Hong Kong is now basically stuck in the same situation as Australia back in 2020 Christmas, where the local situation is manageable, but also means unable to allow any import of COVID into the local community.

So, even if you want CX to start flying, would you really allow CX to fly freely and crew running around? Hong Kong would lose control of COVID, and all the old people would be dead.
 

focusedbear

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Another article, from the FT, with the same message as Skip's:


Interestingly it's the most read article as I type - see below since it's paywalled

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Cathay Pacific suffers pilot exodus amid Hong Kong’s ‘permanent quarantine’​


When a Cathay Pacific cargo pilot was named in December as one of the first carriers of Omicron in Hong Kong, it was a fitting end to another bleak year for the airline.

Cathay has been operating with passenger capacity at 93 per cent below pre-pandemic levels as a result of Hong Kong’s zero-Covid-19 policy, with weeks of quarantine for pilots and crew devastating morale.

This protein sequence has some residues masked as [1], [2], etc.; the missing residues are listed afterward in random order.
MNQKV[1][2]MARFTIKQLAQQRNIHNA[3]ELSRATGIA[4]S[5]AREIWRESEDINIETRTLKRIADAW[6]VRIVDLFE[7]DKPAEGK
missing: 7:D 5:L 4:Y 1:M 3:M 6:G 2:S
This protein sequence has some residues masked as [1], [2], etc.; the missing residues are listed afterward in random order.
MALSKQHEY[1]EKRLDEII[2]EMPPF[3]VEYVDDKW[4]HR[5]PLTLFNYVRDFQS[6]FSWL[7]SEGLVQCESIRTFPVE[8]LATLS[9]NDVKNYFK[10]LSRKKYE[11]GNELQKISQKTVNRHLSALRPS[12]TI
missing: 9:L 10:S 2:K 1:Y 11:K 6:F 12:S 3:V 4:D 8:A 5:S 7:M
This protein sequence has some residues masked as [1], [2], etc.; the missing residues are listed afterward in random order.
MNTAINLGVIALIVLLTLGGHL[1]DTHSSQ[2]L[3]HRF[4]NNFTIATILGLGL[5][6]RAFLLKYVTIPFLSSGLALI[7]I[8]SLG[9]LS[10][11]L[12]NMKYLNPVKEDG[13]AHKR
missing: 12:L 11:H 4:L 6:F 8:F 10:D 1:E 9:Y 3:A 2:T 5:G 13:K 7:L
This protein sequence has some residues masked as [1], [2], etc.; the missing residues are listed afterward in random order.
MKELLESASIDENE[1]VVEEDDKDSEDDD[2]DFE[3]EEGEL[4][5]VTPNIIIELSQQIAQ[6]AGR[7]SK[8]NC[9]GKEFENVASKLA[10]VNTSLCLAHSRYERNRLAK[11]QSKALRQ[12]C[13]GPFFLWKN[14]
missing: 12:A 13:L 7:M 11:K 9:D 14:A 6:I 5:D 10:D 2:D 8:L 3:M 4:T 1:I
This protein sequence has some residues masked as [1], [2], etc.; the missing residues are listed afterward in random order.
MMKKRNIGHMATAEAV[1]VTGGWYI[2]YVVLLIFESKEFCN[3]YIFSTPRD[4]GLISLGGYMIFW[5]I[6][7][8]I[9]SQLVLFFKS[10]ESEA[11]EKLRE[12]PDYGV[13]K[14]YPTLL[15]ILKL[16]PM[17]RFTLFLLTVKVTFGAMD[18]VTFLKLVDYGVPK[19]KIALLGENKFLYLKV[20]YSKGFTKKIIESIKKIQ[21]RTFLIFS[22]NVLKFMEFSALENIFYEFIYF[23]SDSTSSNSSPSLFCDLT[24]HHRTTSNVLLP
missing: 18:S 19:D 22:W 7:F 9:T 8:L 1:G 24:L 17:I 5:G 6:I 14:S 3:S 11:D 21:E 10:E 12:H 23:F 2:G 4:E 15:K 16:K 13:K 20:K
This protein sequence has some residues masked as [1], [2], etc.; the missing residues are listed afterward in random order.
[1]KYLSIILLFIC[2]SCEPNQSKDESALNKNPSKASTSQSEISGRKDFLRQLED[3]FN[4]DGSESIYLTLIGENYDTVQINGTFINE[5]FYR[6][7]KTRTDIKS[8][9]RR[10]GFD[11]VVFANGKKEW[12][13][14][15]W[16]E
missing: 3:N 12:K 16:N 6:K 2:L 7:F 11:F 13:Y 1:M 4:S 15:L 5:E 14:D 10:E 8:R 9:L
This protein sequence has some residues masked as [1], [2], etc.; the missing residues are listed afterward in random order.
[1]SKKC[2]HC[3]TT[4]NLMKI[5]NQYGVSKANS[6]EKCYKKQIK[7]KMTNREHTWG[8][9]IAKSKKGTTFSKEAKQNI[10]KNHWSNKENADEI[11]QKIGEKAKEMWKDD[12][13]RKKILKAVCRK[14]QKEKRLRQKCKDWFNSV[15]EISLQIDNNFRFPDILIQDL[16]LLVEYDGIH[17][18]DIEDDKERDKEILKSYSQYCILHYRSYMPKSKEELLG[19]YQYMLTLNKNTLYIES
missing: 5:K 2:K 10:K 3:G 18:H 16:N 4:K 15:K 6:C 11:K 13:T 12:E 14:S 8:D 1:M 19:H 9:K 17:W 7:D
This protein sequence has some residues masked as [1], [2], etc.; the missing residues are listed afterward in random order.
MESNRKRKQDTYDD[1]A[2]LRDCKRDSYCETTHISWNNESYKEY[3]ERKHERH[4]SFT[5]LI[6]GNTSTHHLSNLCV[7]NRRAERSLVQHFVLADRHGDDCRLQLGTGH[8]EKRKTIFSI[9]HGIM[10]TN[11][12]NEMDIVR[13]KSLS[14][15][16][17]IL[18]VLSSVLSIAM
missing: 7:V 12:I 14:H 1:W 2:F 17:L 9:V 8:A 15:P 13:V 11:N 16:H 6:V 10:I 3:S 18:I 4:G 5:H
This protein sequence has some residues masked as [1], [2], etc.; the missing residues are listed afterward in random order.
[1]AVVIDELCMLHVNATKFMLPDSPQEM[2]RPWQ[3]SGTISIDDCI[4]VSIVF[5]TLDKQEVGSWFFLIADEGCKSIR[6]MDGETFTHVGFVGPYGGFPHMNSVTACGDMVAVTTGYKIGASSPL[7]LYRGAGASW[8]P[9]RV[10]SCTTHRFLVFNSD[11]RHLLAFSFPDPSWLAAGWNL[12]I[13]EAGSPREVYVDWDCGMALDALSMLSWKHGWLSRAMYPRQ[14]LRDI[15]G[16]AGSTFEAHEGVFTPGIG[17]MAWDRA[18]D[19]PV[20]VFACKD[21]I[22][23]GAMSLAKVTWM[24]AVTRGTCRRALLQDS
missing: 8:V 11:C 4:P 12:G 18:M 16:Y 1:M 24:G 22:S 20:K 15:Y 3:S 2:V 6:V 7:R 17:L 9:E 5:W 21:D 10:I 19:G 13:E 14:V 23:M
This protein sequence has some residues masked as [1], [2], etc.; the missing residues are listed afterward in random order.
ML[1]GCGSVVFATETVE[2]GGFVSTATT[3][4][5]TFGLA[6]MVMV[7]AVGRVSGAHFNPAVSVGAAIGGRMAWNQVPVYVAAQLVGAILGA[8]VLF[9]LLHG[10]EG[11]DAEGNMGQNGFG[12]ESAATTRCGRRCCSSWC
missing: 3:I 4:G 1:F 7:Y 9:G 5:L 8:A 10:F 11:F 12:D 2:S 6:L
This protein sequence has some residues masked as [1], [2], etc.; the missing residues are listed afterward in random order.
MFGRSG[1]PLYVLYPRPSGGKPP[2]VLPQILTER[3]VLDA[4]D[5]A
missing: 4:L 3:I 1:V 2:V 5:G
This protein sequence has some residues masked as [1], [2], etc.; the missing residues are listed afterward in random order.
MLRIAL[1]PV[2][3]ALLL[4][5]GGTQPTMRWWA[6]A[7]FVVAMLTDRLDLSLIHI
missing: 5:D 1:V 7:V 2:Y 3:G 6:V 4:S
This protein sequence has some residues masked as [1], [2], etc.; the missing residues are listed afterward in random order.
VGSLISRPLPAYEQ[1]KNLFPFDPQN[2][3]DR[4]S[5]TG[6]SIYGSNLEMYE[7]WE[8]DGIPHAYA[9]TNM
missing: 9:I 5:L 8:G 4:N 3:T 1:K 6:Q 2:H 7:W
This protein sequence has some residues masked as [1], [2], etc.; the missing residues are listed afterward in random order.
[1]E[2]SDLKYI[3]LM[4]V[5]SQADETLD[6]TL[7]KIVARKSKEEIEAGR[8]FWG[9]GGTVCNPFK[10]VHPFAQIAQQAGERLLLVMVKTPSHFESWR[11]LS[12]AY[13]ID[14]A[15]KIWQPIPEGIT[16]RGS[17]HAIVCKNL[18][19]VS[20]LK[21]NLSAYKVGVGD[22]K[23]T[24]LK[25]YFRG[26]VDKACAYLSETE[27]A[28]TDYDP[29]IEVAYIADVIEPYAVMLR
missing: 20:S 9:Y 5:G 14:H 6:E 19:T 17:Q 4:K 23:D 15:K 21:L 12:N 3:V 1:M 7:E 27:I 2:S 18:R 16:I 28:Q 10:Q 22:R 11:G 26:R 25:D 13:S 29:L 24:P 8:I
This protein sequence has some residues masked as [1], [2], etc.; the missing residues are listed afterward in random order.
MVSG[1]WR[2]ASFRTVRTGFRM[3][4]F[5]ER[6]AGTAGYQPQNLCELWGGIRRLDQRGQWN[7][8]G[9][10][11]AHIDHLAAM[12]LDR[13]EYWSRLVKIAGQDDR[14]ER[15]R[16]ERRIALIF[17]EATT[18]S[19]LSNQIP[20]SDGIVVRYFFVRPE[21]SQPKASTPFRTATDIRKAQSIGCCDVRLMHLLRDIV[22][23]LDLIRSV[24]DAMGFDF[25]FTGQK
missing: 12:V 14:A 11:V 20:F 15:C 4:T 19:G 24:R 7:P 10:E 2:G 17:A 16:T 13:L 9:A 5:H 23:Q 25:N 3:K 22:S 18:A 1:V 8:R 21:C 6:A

Strict quarantine measures in the city were made even tougher after the Omicron coronavirus variant prompted new travel curbs. Non-residents from more than 90 countries were banned from entry and passengers from the UK and the US were subjected to 21 days’ quarantine.

Cathay pilots told the Financial Times that dozens had quit in the weeks since November following a high-profile quarantine fiasco. That month, three pilots who had tested positive for coronavirus in Hong Kong were sacked after they left their hotel rooms and breached quarantine rules during a layover in Frankfurt.